In the midst of a housing crisis that has been steadily worsening for years, voters in more than a dozen cities and several states finally got the chance to do something about it Tuesday.
In California alone, 60 housing-related measures appeared on state and local ballots during the 2018 midterms. Nationwide, at least 30 state and local initiatives proposed legal changes that would fund affordable housing, provide homeless services or expand tenant protections, according to the National Low-Income Housing Coalition. Twenty-three of those measures passed.
The United States needs more than 7 million units of affordable housing to meet its current needs, according to the NLIHC. In 2016, nearly half of the nation’s renters were considered cost-burdened, spending more than 30 percent of their income on rent. Until this year, though, political efforts to address the crisis have trailed far behind its expanding scope.
“The need for more housing and its effects on residents and businesses has finally reached a tipping point,” said Priya Jayachandran, the president of the National Housing Trust. “After being barely mentioned in the 2016 election, the need for more affordable housing was touted by many House and gubernatorial candidates and local and statewide affordable housing measures appeared on ballots across the country.”
The most ambitious of these efforts could provide models for regulation in other cities. San Francisco’s Proposition C, for example, will impose a tax on large corporations to fund homeless services. While the measure was controversial locally — Twitter’s Jack Dorsey led the opposition and Salesforce’s Marc Benioff gathered support — it passed easily, with 60 percent of the vote. If the measure survives a likely legal challenge, it will raise an estimated $300 million, provide 5,000 affordable housing units and add 1,000 beds to San Francisco shelters.
Other cities also explored new housing-related revenue streams. Berkeley and Oakland passed real estate transfer taxes, an extra fee added to the purchase price of homes. Voters in Telluride, Colorado, authorized the city to take on debt to construct more low-income units. Richmond, California, and Oakland proposed taxing vacant properties. Napa County and West Marin, also in California, will increase their hotel taxes.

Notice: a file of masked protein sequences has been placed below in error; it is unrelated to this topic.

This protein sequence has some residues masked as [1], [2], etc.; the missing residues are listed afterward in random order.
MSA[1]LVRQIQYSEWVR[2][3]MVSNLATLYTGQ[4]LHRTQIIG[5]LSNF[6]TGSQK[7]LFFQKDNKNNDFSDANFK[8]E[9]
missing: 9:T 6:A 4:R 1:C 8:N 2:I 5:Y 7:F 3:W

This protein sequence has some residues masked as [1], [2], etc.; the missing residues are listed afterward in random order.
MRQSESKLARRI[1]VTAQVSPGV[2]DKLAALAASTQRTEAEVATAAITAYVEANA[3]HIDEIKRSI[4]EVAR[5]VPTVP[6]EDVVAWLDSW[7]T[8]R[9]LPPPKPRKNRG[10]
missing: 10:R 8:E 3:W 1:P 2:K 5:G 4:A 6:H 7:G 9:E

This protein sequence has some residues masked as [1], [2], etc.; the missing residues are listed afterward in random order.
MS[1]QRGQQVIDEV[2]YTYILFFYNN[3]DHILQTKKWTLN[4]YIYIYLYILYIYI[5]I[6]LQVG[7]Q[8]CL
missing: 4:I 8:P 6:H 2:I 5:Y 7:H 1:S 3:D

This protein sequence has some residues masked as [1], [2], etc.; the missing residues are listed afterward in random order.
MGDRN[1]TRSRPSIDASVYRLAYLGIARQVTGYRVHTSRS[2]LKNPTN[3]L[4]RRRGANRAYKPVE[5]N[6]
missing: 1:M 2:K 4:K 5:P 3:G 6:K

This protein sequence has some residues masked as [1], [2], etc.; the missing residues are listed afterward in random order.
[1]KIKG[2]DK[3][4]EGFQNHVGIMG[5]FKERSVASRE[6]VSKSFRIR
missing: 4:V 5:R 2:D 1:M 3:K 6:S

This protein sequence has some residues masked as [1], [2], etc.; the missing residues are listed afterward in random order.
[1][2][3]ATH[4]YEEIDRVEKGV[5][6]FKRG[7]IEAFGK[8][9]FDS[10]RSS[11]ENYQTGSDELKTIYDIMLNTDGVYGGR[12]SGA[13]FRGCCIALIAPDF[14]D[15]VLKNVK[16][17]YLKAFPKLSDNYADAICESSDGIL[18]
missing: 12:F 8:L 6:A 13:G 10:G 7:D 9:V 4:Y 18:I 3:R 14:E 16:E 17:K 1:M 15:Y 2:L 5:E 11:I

These measures, Jayachandran said, “represent local government and local citizens making funding for affordable housing a priority even when their state may not.” In Austin, Texas, residents defeated a proposition that would have required voter approval for any significant changes to the city’s zoning code. If it had passed, the measure would have delayed the process of adding density as the city continues to grow.
Cities also approved housing bonds by wide margins. A Portland proposal to spend $652.8 million constructing up to 12,000 units of affordable housing passed with 59 percent of the vote. Nearly three-quarters of voters in Austin also approved a $250 million housing bond. Sixty-eight percent of Charlotte, North Carolina, voters approved a measure tripling the size of the city’s housing trust fund.
While the housing initiatives were largely focused on cities, there was action at the state level too. California voters passed $6 billion in bonds for housing and homeless services and rejected an effort to cut property taxes for older homeowners that would cost the state billions in lost revenue. In Oregon, voters approved Measure 102, which will allow public funds to support affordable housing. Previously, government entities were barred from giving funding to any private entity, including nonprofit property developers.
But Tuesday’s results weren’t uniformly positive for advocates of urgently addressing the housing crisis. In California, a number of housing bonds received a majority of the vote, but were rejected because the state requires a 66 percent approval for any tax increase.
Another mixed result was California’s Proposition 10, which would have allowed cities to impose and expand rent control legislation. Supporters, including tenants’ rights groups and the mayors of San Francisco and Los Angeles, argued that the measure would protect low-income renters from evictions. Opponents, including the business community and Republican and Democratic gubernatorial candidates, said it would discourage the construction of new apartments. The merits of both arguments will remain unexplored: The measure lost decisively, 38 percent to 62 percent.
But the biggest controversy concerning the wave of new housing policies was their relative modesty. Even supporters of this year’s ballot measures noted that, while extra units of housing and additional funding are welcome, they are tiny compared to the scale of the problem. As HuffPost has chronicled in its ongoing Betting the House project, rising rents and soaring living costs affect a large and growing percentage of Americans, and nearly every political measure to address it has so far fallen short.
“$6 billion is not enough,” Leslye Corsiglia, the executive director of housing advocacy organization SV@Home, told CityLab during the campaign, “but it is more than we’ve ever had.”
HuffPost community editor Kimberly Alters, who leads the Betting The House project, contributed reporting and editing for this article.
CORRECTION: This article previously misstated the results of the vote on a proposition in Austin, Texas, to require voter approval of changes to the zoning code, suggesting that the measure had been approved; the proposition failed.